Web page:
On Samantha’s site, the reader immediately sees, “Imagine a peaceful and joyful relationship with food. It’s closer than you think.”
Since Sam is an Eating Psychology Coach, I aimed to help the reader feel the possibility of what could be by working with her. Then I encouraged them to feel how close that solution might be.
Using emotion is one of the best ways to connect with your audience. If you can get them to FEEL, they will want to keep reading your site.
7. Incorporate story.
The story can help establish rapport with your reader, especially on your about page.
Say you’re a website designer. You struggled in the beginning, learning how to create an effective design, learning to code, and all that’s involved in your craft.
You struggled and worked your tail off so your client doesn’t have to. Tell that story. Talk about how you figured it out so you can now help them NOT have to figure it out.
Let your reader know that you’ve been in the exact spot they’re in right now and it will help them trust you.
Here’s an example of a great about page from a copywriting perspective. You’ll see it does a great job at telling how the company makes their clients’ lives easier (by offering themes and kits that will make creating a website easy).
It goes on to tell a bit about each team member, keeping it friendly and easy to relate to.
8. Include a CTA on every page.
It’s soooo important to lead the reader through your site. It should be like a map where every page leads to ONE button or action you want them to take (call to action or CTA).
For example, your homepage CTA could be to hop on your email list, read a popular blog post, or to check out your services.
Your CTA on your services page could be to contact you with questions about your services or to check out your portfolio or testimonials to build trust in you.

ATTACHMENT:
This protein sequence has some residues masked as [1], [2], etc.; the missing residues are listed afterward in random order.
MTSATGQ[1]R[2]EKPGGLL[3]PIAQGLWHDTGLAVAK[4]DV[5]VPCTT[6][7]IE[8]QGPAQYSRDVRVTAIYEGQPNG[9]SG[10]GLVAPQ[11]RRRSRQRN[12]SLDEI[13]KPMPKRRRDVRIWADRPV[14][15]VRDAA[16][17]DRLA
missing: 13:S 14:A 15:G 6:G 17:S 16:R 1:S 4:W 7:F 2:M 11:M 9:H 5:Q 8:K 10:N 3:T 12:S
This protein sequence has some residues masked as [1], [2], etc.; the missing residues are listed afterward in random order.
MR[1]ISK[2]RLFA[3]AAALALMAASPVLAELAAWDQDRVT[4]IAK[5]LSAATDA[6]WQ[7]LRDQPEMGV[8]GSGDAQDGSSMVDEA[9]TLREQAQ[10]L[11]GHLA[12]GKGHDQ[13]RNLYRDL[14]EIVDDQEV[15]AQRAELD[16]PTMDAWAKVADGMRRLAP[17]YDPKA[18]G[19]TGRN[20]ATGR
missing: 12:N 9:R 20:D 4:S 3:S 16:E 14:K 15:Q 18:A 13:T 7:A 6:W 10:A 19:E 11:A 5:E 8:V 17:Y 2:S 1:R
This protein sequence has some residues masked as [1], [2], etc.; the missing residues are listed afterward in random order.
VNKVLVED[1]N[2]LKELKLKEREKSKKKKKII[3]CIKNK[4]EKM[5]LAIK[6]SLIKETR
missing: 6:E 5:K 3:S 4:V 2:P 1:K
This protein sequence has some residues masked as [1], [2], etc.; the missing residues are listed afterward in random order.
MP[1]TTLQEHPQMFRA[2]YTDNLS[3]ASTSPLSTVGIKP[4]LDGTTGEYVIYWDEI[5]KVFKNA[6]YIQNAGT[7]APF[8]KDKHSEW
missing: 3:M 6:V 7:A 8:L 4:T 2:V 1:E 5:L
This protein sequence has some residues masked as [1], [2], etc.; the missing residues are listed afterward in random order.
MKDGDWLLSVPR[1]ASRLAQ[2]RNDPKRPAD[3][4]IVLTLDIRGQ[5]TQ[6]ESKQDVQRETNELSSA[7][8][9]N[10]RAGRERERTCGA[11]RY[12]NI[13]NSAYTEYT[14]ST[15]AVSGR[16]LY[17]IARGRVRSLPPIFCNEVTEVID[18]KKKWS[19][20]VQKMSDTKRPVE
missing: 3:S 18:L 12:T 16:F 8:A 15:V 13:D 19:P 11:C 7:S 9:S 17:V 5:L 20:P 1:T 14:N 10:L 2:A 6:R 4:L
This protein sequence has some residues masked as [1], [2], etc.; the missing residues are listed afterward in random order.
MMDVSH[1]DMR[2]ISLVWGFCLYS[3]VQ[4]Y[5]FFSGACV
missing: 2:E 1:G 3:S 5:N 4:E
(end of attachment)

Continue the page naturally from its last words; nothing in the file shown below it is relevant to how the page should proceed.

9. Use basic SEO practices…but focus on writing for people, not google.
While you can spend a ton of time researching keywords, keyphrases, and what your competitors are doing, I don’t think it’s really necessary for some of us.
It’s definitely nice to turn up high in a google search, but some of us are using social media to get our brands out there instead of intensive keyword strategies.
If you do want to dig a bit deeper and utilize SEO more in your strategy, check out Allie’s post SEO Guide for Beginners.
Be sure to use keywords and phrases in your copy, but only where they naturally fit in and sound great. Remember, you also have the backend of your site to add keywords and phrases, so there are plenty of opportunities to add them in (don’t forget those alt tags on your images!)
10. Write amazing headlines (and subheadlines).
On shorter website pages, headlines may not come into play at all. But if you have a longer page, or a services page, headlines and subheadlines can serve as place markers and make it easier to scan the page.
It’s a good one to pin and refer to when writing any type of headline. Note further down the infographic where they list sets of words for writing headlines…super helpful!
Before I sign off, I wanted to share an example of website copywriting that isn’t very effective based on the tips I outlined above.
Let’s look at the homepage. Here are some issues I see right away (besides the outdated design):
- He says ‘my’ and ‘I’ too much.
- There aren’t clear headings.
- It’s hard to read and follow.
- It’s not clear what’s being offered (it’s a bit wishy-washy).
I feel bad criticising his site, but I’ve actually taken a class by him and he’s a really amazing guy. I’m sure he’ll never read this, anyway!
If you take some time today to make these tweaks to your site, your readers and customers will have a better experience while getting to know you and your services.
Not only will you increase the chances of them taking the action you desire, but you will begin building a relationship that could result in your new favorite customer.
Cari Maines is a Freelance Copywriter and Content Writer. She specializes in soulful copywriting and blog posts for big-hearted brands.